And so they did. Each officer fired six shots. Two were fired after he was on the ground, because he was not yet dead and his body rolled down sloped ground in their direction.
They had not tried to use a Taser, they said, because he was wearing baggy clothes and it might not have been effective. (Tasers can penetrate clothing, even heavy jackets, but loose clothes can increase the risk that both electrodes will not land.) No real attempt was made to calm Powell. The officers claimed they were in immediate danger, yet they had not taken shelter behind their police car; instead, they had come out in front of it, possibly provoking him.
The police officers in Mankato spent a solid hour “negotiating” with a woman high on meth while they waited for emergency medical care for her.
Within thirty seconds of arriving on the scene, two trained St. Louis police officers, confronting a young man who was clearly not in his right mind, had killed him.
The most powerful variable here is fear. The woman in Mankato may have been high on a substance that can cause erratic and violent behavior, but she seemed happy and absorbed in her own pleasure, and one look told the officers they did not have to worry about a concealed weapon. As a result, their behavior kept the situation calm. Had they gotten rough with her and tried to forcibly remove her from the truck, who knows how fast her mood could have changed or what, high on meth, she might have been capable of doing.
The inextricable variable, though, is race.
If Kajieme Powell, a young Black male, had been pacing naked with no knife visible, and he moved toward the officers yelling, I hope they would have reacted with the same patience and concern. But in Atlanta, Rayshard Brooks was just drunk and sleeping it off in his car when police started to hassle him, and when he resisted being cuffed and ran away, they shot him dead.
White women are given the benefit of the doubt more often than any other group.
Statistically, men are more likely to commit violent crimes. But the problem with statistics is that they bias us in advance—and that can become a self-fulfilling prophecy. Police violence is now a leading cause of death for young men in the United States. “Black suspects are more than twice as likely to be killed by police than are persons of other racial or ethnic groups,” notes a paper by Columbia Law School profs, “even when there are no other obvious circumstances during the encounter that would make the use of deadly force reasonable.” Black women, American Indian and Alaska Native women and men, and Latinx men are also significantly more likely than white women and men to be killed by police. Could one reason be the way they are approached?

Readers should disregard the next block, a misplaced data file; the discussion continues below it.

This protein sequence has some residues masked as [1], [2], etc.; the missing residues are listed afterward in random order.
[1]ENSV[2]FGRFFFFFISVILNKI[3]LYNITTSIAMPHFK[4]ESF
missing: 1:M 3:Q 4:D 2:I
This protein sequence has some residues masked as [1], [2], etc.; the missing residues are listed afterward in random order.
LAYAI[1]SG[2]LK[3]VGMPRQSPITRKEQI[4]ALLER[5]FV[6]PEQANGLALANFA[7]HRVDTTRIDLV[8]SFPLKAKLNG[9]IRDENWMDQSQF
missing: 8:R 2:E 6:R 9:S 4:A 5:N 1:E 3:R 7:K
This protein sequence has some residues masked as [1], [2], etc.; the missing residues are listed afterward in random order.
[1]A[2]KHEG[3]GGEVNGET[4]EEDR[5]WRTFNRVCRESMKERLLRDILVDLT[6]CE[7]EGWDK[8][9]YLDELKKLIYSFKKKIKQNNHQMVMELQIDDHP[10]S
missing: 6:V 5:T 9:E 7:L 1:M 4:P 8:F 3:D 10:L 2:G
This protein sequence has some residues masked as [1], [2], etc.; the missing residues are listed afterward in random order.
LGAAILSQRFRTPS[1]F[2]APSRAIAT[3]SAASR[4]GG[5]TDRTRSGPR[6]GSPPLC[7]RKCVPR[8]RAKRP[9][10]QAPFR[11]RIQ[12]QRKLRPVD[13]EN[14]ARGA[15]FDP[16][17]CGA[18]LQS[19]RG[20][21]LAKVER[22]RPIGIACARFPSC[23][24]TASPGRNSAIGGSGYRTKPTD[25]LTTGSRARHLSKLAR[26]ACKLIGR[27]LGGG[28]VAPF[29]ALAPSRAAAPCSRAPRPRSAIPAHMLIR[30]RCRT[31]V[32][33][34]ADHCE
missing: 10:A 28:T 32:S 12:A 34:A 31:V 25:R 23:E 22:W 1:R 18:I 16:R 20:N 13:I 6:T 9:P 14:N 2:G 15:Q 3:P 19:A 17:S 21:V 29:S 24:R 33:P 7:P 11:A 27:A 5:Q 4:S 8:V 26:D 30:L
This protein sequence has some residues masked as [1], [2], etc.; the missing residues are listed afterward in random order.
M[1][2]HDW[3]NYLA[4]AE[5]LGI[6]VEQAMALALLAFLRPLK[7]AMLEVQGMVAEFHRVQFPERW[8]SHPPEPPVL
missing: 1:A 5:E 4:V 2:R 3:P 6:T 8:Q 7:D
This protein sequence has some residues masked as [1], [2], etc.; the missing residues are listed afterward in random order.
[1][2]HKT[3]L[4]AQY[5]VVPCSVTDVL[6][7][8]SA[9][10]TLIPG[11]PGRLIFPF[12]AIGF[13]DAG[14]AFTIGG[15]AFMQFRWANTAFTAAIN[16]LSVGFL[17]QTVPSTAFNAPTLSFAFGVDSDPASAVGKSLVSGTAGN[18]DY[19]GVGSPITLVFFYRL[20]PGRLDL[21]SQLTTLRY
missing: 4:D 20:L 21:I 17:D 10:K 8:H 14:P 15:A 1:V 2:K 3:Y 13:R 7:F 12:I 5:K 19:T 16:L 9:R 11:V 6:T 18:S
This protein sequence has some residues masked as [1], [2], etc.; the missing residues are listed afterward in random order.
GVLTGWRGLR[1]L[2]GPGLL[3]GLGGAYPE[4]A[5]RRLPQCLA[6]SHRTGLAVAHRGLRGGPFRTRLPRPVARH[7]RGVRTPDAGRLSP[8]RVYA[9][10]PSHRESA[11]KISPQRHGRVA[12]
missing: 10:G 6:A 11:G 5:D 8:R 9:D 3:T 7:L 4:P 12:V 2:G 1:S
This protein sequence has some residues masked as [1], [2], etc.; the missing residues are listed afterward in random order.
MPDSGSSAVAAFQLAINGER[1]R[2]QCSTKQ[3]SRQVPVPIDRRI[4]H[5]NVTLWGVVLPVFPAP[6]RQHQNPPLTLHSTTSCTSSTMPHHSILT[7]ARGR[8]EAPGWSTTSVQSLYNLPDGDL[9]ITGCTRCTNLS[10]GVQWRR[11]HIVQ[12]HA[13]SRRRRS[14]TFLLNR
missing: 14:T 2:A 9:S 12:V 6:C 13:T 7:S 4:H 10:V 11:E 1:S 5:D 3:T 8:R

Police officers risk their lives daily, and fear makes it easy to overreact, and that triggers a lot of unnecessary violence, much of which endangers law enforcement officers. Twice as many die in no-knock searches as in standard searches. They are going in scared—and excited, and charged up with a sense of power. Adrenaline runs high—and so does the chance of injury, death, and wasted effort. All too often, these searches yield nothing of significance.
A task force set up by the Council on Criminal Justice found that “jurisdictions should prohibit or severely restrict the use of no-knock warrants and unannounced police raids. Even when well-planned and orchestrated through the collection and assessment of detailed intelligence, they can be dangerous to occupants and officers.” Restrict them to hostage situations and terrorist activities, the task force urged.
The woman in Mankato wound up with a list of misdemeanor charges, but she was kept safe and cared for while she detoxed. In cases that are less titillating and more dangerous, police might need extra Kevlar, more support, better training, and more creative strategies, so they can be peace officers primed to look out for people of all races and genders rather than cowboys primed to kill in certain categories.
Read more by Jeannette Cooperman here.